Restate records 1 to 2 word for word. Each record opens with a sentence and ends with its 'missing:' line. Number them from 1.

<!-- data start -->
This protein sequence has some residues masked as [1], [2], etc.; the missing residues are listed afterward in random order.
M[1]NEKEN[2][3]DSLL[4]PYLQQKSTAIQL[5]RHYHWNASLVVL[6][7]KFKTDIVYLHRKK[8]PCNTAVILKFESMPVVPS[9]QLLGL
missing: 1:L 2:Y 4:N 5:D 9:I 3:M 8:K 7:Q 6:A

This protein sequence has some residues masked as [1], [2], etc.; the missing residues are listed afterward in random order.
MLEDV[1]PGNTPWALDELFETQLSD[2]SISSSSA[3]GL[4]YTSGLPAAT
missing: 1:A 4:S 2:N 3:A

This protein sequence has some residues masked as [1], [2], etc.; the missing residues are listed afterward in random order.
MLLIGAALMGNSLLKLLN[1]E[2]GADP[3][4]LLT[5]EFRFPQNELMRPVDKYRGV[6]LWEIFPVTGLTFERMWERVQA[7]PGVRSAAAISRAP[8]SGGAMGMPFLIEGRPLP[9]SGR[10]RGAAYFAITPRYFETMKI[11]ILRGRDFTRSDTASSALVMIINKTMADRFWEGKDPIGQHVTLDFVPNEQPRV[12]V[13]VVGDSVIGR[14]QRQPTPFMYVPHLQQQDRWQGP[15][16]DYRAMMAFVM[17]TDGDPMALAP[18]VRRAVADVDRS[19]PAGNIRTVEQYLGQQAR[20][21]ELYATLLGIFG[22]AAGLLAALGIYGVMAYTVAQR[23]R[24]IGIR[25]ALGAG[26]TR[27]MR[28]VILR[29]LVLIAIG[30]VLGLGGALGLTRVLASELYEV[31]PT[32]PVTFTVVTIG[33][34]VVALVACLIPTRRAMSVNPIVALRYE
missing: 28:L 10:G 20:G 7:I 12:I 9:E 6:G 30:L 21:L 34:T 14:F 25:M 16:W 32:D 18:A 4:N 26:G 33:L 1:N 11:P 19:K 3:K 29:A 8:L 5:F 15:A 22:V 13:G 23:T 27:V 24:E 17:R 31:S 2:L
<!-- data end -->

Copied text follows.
This protein sequence has some residues masked as [1], [2], etc.; the missing residues are listed afterward in random order.
M[1]NEKEN[2][3]DSLL[4]PYLQQKSTAIQL[5]RHYHWNASLVVL[6][7]KFKTDIVYLHRKK[8]PCNTAVILKFESMPVVPS[9]QLLGL
missing: 1:L 2:Y 4:N 5:D 9:I 3:M 8:K 7:Q 6:A

This protein sequence has some residues masked as [1], [2], etc.; the missing residues are listed afterward in random order.
MLEDV[1]PGNTPWALDELFETQLSD[2]SISSSSA[3]GL[4]YTSGLPAAT
missing: 1:A 4:S 2:N 3:A